To give way on this point would be to make a concession at the expense of the Army. That is the case, quite apart from the statements which have been made by my right hon. Friend as to whether or not this Act has any connection with Russia? I do not dwell upon that more than to this extent. We are committed in Russia by the events of the last four years, and it is quite clear that we have to be in a position, if forced to do so, to extricate those forces which we have there now. I cannot believe that the mover or seconder of the Amendment would accept the responsibility of prohibiting the War Office from taking such limited steps as may be necessary to extricate those of our fellow-countrymen who have been, and are now, bearing the strain of operations in that country.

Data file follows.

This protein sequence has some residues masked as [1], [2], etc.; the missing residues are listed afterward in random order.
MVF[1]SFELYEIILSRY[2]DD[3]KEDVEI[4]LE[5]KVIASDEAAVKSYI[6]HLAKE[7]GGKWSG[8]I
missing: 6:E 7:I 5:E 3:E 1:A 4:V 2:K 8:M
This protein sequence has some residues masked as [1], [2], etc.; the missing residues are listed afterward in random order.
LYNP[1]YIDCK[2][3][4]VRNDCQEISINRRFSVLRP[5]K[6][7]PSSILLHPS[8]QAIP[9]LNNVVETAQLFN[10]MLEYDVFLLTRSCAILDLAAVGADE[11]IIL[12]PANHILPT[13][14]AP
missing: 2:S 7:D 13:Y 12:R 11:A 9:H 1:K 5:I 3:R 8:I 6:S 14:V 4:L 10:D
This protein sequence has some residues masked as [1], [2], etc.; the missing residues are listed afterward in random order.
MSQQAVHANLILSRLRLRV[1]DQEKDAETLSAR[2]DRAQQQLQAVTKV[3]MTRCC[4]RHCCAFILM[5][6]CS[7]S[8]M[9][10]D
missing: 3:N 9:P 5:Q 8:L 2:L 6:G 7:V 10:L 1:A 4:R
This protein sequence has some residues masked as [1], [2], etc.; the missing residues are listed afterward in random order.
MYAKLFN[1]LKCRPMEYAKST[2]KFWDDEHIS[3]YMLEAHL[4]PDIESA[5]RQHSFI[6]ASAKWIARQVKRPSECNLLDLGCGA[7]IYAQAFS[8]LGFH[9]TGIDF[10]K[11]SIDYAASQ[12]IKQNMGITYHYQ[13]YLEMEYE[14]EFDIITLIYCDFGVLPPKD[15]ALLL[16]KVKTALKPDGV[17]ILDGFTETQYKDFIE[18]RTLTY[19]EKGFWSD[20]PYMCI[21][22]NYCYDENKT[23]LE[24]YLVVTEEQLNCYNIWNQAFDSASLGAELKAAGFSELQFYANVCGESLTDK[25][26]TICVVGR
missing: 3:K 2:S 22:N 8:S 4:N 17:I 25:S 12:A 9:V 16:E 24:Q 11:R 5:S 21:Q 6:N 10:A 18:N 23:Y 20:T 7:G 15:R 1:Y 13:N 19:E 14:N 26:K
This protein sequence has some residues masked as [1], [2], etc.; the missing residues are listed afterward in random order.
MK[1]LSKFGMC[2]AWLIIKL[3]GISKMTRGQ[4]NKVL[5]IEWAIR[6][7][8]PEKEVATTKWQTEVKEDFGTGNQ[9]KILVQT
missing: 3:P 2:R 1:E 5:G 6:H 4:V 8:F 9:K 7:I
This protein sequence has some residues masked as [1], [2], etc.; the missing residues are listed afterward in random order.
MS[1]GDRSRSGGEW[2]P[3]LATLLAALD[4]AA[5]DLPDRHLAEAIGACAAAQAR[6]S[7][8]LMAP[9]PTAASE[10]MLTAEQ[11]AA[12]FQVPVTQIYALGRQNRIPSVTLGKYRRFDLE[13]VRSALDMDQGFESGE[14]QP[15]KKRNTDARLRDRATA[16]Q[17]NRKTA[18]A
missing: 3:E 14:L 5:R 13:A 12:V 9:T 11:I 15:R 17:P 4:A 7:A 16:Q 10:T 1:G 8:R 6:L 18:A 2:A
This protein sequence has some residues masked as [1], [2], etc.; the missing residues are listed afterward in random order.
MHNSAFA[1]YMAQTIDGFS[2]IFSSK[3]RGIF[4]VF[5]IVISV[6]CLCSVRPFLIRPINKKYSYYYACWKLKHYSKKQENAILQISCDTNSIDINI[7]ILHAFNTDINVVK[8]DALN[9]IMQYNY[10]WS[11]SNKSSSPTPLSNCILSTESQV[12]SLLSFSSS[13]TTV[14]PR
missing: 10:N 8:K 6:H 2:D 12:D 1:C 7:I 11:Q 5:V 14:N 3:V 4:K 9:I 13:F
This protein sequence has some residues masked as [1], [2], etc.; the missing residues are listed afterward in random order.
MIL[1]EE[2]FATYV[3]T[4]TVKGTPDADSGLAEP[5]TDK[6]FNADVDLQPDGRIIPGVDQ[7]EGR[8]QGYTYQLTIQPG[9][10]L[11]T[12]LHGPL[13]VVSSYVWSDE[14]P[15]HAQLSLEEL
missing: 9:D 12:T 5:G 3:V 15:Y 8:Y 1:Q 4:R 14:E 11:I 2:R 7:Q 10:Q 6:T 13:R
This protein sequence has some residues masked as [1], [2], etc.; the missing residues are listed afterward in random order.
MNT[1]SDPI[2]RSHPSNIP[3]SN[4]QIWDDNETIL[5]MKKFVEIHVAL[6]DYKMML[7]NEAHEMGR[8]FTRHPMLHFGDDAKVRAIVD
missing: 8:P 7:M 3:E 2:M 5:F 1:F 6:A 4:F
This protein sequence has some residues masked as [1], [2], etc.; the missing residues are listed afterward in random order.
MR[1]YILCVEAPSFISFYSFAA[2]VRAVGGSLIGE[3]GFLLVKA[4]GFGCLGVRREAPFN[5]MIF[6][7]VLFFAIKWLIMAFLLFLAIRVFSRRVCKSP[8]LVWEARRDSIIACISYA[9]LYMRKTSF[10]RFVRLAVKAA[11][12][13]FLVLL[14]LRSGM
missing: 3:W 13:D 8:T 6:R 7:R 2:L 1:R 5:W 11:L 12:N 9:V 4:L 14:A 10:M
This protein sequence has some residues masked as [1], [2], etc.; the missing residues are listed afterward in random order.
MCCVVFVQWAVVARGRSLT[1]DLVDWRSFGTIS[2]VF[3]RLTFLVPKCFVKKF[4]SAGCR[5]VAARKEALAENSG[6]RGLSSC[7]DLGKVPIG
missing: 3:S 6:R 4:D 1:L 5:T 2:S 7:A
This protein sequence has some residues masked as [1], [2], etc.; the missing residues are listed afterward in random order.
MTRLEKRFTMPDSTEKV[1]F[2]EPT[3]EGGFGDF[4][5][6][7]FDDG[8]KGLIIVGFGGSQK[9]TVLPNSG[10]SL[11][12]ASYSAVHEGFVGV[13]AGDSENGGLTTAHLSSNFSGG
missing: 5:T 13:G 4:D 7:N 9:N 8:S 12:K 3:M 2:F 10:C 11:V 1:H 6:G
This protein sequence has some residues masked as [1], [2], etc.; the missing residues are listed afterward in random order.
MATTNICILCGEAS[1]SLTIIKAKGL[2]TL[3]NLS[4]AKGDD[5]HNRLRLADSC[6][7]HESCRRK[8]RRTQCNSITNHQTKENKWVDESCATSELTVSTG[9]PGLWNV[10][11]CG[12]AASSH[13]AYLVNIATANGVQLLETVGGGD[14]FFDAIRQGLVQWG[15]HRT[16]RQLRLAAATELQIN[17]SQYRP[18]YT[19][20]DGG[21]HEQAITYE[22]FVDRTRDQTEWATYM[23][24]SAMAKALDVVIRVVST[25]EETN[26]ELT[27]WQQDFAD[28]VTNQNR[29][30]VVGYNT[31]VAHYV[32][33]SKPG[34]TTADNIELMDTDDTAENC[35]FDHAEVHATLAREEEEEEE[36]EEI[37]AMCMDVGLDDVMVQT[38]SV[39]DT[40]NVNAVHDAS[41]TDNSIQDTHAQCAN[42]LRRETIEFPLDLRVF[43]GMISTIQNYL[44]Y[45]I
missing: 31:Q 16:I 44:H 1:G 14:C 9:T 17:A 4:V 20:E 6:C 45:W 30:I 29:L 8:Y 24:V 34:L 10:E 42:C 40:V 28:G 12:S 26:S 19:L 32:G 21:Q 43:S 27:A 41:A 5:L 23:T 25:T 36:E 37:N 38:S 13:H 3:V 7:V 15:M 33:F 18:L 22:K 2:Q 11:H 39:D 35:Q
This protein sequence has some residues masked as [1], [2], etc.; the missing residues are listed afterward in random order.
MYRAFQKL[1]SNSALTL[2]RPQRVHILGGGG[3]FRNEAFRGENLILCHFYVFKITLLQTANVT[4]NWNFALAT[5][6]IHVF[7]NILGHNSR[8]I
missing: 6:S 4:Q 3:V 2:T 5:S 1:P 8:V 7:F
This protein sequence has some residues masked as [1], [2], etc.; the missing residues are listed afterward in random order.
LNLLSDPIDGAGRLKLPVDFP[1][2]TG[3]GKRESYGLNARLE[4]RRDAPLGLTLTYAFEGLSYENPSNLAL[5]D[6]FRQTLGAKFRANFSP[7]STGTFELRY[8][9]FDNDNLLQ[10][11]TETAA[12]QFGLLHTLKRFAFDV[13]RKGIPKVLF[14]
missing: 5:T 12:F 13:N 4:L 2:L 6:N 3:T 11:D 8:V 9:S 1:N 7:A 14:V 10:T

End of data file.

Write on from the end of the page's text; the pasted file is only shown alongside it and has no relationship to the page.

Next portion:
The arguments on the last Amendment cover a great deal and cover that interjection. We are faced with facts, and from the practical point of view, with which we are forced to deal, this Amendment can only be accepted at the expense of the Army. The House will appreciate that if you have to send an expedition to extricate our forces—after the remarks of the right hon. Gentleman last night it is pretty well known where our troops are stationed in Russia—it is quite clear that the forces at the disposal of the War Office must all be under exactly the same discipline. If the Amendment were accepted we should be in this position. When the summer comes, when you may want to extricate forces from Murmansk or some places now icebound, you would have a certain number of volunteers available for such an undertaking, but they may not be sufficient. You would then find yourself unable to undertake such an expedition without drawing upon the men who are being retained under this Act, and you would find your units composed of two different classes of men, held under two different classes of rules. No military machine could possibly be efficient if that state of affairs were allowed to exist. The intention of the Government, I understand, is that no conscripted man shall be sent to undertake aggressive action in that country. But the possibility of extrication is not one which can be lightly put on one side, and therefore the Government, in the interests of the Army itself, are bound to resist this Amendment.